Your engine will misfire and you’ll lose power, causing slow and difficult acceleration. You may also face trouble starting the engine.
Here are a few other problems that you may face:
- Head gasket damage
- Damaged cylinder
- Piston issues
- Valve damage
- Harmful detonation
- Pinging, and knocking
Your engine will run hotter and you’ll see that annoying engine light keep coming on again and again, ugh! All of these, just for missing out on a little twist? Yeah, not worth it.
When You Have Overtightened
That said, you can’t go all in as well. That could cause even more catastrophe, and this one, in particular, can be very expensive. That’s why they say if you have to mess up, you better keep it a little loose because you can fix it later.
But if you make it too tight and end up stripping the threads on the aluminum cylinder head, God help you! That, right there, is a very expensive fix and will surely dig a big hole in your wallet.
Other issues could include a seized plug, galling, difficult extraction due to split threads, internal spark leaking, and so on.
Types of Spark Plugs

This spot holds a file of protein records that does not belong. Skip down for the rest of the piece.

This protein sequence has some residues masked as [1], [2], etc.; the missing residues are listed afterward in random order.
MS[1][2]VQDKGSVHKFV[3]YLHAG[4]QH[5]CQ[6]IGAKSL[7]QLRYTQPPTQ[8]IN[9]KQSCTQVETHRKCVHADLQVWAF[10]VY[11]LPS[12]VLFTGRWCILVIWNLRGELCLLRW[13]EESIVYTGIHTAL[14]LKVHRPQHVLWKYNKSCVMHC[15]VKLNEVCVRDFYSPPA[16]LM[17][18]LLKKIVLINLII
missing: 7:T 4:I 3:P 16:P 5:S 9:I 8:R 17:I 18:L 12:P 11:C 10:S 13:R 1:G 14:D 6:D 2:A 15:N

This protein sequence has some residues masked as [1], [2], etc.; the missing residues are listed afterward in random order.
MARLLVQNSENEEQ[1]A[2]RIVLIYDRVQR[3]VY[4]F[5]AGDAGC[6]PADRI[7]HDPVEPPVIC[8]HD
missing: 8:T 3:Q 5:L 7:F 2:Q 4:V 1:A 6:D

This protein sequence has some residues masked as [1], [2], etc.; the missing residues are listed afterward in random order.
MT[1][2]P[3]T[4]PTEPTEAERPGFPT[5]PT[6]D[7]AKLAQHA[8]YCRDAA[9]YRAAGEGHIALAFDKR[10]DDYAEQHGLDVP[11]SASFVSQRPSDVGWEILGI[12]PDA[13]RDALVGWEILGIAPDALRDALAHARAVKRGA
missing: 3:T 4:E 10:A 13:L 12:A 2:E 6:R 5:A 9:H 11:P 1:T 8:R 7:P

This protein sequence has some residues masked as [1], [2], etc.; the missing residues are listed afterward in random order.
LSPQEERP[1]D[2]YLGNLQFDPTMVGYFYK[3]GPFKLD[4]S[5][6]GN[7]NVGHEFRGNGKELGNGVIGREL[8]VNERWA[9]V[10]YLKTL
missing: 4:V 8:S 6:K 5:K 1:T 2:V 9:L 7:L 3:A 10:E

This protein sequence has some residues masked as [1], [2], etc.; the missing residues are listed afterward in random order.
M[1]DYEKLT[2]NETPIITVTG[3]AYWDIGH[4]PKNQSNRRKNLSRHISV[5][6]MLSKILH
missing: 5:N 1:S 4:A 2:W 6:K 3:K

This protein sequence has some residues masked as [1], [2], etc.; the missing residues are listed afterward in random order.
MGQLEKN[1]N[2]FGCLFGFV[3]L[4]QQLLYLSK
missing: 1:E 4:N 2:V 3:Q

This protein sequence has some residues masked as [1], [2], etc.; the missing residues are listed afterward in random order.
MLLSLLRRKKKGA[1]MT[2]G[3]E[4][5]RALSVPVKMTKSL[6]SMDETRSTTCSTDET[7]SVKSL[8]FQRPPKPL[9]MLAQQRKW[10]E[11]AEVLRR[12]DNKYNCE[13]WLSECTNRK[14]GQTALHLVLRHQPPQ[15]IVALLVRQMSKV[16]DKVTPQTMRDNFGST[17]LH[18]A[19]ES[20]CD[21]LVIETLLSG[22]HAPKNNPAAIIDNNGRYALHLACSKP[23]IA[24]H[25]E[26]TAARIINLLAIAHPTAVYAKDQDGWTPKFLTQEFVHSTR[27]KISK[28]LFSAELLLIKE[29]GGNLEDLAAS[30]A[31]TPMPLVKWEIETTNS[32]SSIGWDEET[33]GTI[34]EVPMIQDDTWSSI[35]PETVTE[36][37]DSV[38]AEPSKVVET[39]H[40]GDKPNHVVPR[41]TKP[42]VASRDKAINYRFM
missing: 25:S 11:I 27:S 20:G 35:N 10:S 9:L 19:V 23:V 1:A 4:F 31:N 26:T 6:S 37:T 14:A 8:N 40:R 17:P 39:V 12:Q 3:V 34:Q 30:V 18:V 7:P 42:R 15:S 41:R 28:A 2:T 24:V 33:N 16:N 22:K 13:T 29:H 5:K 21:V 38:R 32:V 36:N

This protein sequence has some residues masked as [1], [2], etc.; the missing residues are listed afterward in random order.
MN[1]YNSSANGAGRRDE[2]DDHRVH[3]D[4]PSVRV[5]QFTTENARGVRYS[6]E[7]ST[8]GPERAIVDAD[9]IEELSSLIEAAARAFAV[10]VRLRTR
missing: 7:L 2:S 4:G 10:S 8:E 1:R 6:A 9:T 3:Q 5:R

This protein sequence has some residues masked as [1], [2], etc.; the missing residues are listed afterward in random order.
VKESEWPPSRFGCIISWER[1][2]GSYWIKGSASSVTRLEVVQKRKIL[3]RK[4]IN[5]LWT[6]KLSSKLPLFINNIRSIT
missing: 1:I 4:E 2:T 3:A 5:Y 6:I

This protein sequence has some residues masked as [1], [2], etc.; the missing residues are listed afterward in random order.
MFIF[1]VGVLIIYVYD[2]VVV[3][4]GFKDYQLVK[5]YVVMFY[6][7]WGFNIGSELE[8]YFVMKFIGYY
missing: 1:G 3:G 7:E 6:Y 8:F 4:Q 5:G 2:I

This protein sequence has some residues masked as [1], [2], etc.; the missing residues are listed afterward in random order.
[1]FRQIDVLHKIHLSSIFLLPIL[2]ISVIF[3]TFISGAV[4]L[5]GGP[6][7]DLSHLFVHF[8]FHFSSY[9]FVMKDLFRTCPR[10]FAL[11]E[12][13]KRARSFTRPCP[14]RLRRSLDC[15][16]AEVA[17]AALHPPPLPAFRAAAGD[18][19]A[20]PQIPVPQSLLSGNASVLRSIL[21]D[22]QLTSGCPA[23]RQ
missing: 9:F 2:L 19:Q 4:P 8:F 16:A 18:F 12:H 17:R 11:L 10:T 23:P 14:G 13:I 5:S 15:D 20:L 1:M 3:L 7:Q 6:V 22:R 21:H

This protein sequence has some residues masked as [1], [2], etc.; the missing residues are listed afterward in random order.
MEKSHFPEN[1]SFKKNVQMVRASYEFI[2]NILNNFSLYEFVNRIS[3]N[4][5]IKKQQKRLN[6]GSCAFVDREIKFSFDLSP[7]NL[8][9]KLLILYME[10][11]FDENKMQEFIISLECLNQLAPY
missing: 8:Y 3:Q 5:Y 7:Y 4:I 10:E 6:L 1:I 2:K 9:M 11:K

As you are probably aware, there are numerous types of plugs, depending on length, thread diameter, thread reach, and temperature range. However, spark plugs with gaskets and tapered spark plugs are the two fundamental types (classified from the perspective of seat types) that matter most when it comes to torque specifications.
As the name indicates, gasket spark plugs will have a loose but attached washer at the thread end, known as a crush washer. And yes, they’ll get crushed.
I mean, not literally though.
When you tighten the plug, this washer will deform to make a perfect gas seal with the cylinder head. This will make sure there’s no leakage. If you have to remove the plug for some reason, it’s recommended that you put on a new gasket when installing it again.
Since there’s a washer to deform, these types of plugs require you to put more torque on them.
Yes, tapered plugs are tapered. It uses the outer shell of the plug to seal the combustion chamber. No sealer or gasket is required here.
I Don’t Own a Torque Wrench—What Do I Do?
So here’s the thing—if you own a torque wrench, you’ll be best off using it and torqueing to the manufacturers’ recommended figures, and that’s a no-brainer.
But if you don’t have one in your fleet, you need to find a way to do it as accurately as possible because you already know what’ll happen otherwise. Now we have another complete piece talking about how to tighten a spark plug without a torque wrench!
Here’s a summary of that, but we recommend referring to that article instead for a more comprehensive walkthrough: